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The Copyright Alert System: A Private Solution to Digital Piracy

Harold Furchtgott-Roth

Washington is a city where the government seems to be the solution to every problem no matter how trivial or small. What is two plus the two? Let’s ask the government for the answer. When it comes to big problems, the government has answers as well.

The government solutions do not always work. Consider digital piracy, a problem of enormous magnitude, likely leading to losses of hundreds of billions of dollars to the American economy each year.

Some Americans think little or nothing of stealing digital property and using it for themselves or sharing it with others or even selling it to others. As the creative center of the world, America suffers most from digital piracy. Our creative artists lose opportunities to recognize the value of their efforts. American businesses and workers who depend on the creation, distribution, and development of related products and services suffer as well. Digital piracy impedes the American economy. Far from being a victimless crime, digital piracy impoverishes all Americans with a slower economy than we would enjoy otherwise, a poignant thought in an American economy that is shrinking.

Here in Washington, what is our government doing to solve digital piracy? The answer is the same as it has been for decades: very little. To be sure, our politicians will occasionally give a good talk and expound on the importance of creative artists to the American economy. But when it comes to backing up those words with action, our government is missing in action.

Some countries are intellectual property scofflaws with governments that harbor digital pirates if not activity engaged in the activity under the color of the government itself. How does our government respond? The same as it has for decades: a few good speeches, a good report, but little action. Taking intellectual property seriously is not uppermost on the minds of our diplomats.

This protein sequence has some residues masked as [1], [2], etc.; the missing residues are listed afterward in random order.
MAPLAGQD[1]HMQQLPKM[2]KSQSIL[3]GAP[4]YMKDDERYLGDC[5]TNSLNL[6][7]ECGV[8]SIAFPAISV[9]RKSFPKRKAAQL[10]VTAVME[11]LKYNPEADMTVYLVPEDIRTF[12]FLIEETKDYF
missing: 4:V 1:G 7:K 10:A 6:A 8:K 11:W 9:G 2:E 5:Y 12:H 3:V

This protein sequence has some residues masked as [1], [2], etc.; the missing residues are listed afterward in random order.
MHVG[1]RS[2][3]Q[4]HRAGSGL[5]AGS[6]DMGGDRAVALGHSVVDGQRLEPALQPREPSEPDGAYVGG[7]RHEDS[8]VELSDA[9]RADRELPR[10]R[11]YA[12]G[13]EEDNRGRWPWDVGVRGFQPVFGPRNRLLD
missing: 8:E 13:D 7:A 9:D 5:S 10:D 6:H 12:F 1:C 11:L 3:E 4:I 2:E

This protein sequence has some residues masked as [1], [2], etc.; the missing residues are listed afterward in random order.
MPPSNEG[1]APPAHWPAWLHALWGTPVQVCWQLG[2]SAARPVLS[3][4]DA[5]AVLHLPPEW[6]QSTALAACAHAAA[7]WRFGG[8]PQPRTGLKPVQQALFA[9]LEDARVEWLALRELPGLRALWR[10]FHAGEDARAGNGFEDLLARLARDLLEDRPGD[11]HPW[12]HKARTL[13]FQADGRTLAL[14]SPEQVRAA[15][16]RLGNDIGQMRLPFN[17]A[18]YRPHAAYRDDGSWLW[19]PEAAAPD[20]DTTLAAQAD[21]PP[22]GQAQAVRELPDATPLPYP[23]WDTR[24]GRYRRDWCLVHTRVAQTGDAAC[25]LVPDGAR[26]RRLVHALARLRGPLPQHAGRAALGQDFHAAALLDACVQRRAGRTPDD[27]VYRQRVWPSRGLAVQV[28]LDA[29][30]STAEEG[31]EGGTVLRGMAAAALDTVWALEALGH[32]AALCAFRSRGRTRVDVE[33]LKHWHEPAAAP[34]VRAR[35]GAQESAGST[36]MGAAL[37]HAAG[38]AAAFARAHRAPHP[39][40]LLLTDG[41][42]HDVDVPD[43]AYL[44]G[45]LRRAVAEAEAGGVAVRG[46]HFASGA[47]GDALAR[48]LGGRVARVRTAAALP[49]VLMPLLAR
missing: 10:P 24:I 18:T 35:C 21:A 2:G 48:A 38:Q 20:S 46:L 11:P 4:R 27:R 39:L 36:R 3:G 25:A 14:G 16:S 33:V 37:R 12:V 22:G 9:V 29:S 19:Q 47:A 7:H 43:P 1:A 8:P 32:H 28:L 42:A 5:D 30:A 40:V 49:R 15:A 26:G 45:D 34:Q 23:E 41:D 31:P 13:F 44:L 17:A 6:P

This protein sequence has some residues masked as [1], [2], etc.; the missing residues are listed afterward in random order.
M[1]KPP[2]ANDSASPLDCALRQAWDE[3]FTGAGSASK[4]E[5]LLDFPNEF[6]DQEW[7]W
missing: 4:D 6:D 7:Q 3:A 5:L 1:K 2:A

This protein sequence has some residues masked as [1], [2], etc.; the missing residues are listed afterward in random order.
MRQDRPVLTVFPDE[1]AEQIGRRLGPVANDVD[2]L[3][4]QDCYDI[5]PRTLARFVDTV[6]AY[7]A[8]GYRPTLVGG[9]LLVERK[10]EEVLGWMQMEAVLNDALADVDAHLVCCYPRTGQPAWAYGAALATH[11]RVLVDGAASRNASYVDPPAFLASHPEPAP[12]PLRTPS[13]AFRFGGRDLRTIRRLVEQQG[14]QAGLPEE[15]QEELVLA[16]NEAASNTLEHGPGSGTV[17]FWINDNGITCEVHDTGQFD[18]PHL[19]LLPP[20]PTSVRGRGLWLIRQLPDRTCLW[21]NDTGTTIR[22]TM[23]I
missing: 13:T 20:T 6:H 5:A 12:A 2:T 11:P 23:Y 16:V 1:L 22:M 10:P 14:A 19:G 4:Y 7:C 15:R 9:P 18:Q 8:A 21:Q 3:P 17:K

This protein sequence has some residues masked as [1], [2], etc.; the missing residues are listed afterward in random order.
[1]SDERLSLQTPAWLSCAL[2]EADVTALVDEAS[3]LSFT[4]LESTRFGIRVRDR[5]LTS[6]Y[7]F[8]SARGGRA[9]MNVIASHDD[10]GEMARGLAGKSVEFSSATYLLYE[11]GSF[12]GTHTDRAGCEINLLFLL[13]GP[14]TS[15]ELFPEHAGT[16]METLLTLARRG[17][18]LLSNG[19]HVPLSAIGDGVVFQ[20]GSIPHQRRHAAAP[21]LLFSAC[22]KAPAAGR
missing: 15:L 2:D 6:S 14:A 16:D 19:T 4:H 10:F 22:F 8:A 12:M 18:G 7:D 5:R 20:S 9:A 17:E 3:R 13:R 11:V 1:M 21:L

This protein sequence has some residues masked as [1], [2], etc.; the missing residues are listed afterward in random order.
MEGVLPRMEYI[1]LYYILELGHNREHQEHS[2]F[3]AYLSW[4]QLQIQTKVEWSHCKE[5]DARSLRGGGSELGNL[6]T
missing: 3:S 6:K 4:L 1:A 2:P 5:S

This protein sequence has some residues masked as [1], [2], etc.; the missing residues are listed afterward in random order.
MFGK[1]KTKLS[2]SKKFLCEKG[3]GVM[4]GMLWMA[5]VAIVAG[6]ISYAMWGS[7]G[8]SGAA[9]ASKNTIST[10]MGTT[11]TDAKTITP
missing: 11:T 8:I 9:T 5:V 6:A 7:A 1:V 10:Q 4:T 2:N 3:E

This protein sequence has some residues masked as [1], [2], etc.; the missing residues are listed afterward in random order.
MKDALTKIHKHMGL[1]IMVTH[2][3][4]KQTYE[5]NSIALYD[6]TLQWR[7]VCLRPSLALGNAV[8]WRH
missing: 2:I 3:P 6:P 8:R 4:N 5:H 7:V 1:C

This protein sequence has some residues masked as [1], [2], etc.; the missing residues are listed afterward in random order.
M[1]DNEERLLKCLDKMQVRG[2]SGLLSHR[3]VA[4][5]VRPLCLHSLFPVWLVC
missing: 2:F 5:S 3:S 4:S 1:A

Digital piracy here in the United States is big business and it is illegal. How does our government respond? The same as it has for decades: a few good speeches, a good report, but little action. Taking intellectual property seriously is not uppermost on the minds of our law enforcement officials.

Sadly, much of the digital piracy in America is done by young people. How do our schools respond? The same as they have for decades: largely ignoring the problem. The same schools that teach students to feel guilty for lawfully using energy or lawfully having certain viewpoints do little to make students feel equally guilty about illegal activities such as digital piracy. Better to steal a copyrighted work than to even imagine the carbon footprint from breathing.

So what have many private groups done to protect copyrights and other intellectual property from digital theft on the Internet? After waiting for decades for the federal government to take intellectual property rights seriously, these private groups have developed a solution here in Washington that does not involve the federal government. That’s right: protection of property rights without the help of government.

A private organization consisting of both intellectual property owners and distribution companies, the Center for Copyright Information has developed the “Copyright Alert System.” That system notifies Internet users in the United States of the likelihood of digital piracy activities on their Internet accounts. The Center for Copyright Information recently released its initial report on the Copyright Alert System. In 2013, the Copyright Alert System notified more than 722,000 Internet accounts of likely piracy activities.

These Internet users may as a result learn what they did not learn in school or from government law enforcement: digital piracy is wrong. Individuals whose Internet accounts are repeatedly engaged in digital piracy face arbitration.

The Center for Copyright Information is not a property rights advocacy group. It takes privacy rights and civil liberties just as seriously as, if not more seriously than, property rights. The staff and advisory board have backgrounds with such institutions as People for the American Way, the American Civil Liberties Union, the Center for Democracy and Technology, and the Future of Privacy Forum.

The Copyright Alert System by itself will not stop digital piracy, but it is a good start. It is a start based on the efforts of private groups with divergent views on a many topics. But the private groups have found common ground in understanding that digital piracy harms us all. And they have common ground in recognizing that waiting a few more decades for the federal government to solve the problem is no solution. And they have common ground in finding ways to enforce property rights without compromising privacy rights and civil liberties.

Ironically, the private groups chose to launch their property enforcement effort in the city that epitomizes a big government rather than a private solution to big problems: Washington, DC.

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